This bill would make it clear that the 1929 law is repealed and would confirm the firm boundary that was described in the 1986 law. In the course of drafting this legislation, I also learned about several other issues where legislative action would be helpful so I included them in this bill as well, including an ongoing situation involving Maine wormers, clammers and other shellfish harvesters.

 

I’ve met with dozens of wormers, clammers and other harvesters who have told me that unpredictable enforcement in the intertidal zone in and around Acadia is threatening their livelihoods. Many of those harvesters and their families have been working on those mud flats for generations. In recent years, park officials have begun taking action to limit commercial harvesting in the intertidal and some harvesters report having been forced to dump the buckets of worms or clams they spent hours digging, losing their day’s pay.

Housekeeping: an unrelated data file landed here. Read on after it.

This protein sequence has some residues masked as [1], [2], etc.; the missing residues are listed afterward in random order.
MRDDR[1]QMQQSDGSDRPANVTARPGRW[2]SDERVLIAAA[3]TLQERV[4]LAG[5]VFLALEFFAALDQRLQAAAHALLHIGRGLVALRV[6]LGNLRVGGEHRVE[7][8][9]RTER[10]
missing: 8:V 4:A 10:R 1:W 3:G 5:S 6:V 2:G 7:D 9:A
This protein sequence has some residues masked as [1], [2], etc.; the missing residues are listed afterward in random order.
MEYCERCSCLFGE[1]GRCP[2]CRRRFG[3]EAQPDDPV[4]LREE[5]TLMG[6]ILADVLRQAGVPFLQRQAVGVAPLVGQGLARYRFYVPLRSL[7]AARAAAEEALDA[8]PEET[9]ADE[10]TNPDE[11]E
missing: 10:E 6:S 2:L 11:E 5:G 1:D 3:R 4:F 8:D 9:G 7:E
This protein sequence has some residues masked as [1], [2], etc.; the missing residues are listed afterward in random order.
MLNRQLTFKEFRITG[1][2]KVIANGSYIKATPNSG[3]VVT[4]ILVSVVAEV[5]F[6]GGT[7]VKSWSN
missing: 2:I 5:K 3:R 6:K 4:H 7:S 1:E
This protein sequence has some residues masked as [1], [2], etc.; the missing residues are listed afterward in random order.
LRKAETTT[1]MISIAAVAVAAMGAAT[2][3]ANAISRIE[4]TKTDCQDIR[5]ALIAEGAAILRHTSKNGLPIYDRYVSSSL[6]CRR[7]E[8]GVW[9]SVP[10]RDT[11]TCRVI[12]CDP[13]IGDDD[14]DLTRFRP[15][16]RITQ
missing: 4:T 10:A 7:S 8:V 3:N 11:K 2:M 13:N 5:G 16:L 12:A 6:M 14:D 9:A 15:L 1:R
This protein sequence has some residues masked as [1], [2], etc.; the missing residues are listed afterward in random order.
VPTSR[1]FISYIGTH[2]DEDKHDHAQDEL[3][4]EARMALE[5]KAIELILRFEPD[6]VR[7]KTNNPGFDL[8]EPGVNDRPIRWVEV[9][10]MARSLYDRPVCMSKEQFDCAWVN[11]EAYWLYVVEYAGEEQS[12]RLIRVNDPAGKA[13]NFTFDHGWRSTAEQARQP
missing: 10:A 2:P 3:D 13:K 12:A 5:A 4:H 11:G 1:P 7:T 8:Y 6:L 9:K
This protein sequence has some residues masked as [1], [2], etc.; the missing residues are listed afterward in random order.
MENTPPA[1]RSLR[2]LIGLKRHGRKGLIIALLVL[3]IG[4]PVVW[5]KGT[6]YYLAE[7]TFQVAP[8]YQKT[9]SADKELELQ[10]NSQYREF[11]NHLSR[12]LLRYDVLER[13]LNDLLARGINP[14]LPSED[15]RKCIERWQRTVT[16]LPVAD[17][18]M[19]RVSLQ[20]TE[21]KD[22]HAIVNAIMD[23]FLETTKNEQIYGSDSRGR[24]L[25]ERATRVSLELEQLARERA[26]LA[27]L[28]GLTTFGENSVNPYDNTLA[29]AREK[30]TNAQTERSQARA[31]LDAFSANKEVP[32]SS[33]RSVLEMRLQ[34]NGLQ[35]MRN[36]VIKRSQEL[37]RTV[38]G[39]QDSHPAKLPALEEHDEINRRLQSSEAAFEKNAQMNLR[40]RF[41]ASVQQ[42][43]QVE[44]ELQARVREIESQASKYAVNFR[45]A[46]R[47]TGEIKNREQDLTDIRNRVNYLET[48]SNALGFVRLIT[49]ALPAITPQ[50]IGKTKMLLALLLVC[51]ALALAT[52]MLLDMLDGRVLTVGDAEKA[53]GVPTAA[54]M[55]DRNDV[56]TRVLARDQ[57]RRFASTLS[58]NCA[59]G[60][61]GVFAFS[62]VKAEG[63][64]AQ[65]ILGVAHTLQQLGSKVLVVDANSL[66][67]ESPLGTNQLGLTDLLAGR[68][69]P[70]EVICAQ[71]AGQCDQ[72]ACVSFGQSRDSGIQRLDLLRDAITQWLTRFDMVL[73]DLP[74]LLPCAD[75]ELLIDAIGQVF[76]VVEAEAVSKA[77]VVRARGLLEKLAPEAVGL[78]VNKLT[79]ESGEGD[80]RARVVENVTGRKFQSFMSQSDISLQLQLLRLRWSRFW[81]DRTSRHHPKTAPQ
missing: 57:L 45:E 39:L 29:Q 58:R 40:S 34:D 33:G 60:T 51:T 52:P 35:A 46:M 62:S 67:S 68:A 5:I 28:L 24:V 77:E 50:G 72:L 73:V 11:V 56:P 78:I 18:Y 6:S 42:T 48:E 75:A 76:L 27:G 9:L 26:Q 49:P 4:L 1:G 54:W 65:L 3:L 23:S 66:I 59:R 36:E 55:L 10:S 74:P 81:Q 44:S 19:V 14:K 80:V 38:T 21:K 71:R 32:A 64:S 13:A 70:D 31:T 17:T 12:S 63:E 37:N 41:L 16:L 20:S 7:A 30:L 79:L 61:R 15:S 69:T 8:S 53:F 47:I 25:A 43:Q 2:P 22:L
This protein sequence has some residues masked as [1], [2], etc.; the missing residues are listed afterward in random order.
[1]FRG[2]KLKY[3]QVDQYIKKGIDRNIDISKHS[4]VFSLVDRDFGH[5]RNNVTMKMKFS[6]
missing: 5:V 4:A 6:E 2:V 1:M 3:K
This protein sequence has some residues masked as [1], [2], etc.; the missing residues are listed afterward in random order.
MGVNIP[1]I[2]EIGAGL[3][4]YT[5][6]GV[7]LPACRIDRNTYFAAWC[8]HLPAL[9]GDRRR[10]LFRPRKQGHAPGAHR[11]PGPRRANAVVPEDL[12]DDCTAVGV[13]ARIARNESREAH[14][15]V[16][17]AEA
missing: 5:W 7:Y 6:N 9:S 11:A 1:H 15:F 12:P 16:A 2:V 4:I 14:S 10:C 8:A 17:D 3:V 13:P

I assured the hard-working individuals that I’ve met with that I am committed to protecting traditional use of Maine’s waters and woods, including the harvesting of our marine resources. I promised them I would fight to ensure they can work on those mud flats without fear of losing their harvest or the pay that their families depend on. That is why I have included a provision in this legislation that addresses this issue. Maine’s public trust doctrine, which is unique to Maine and is often referred to as the “colonial law,” has guaranteed for 350 years that Maine citizens have the right to access the intertidal zone to fish, fowl and navigate regardless of whether it is owned by a public or private land owner.  This bill protects the rights of Mainers to harvest shellfish in the intertidal.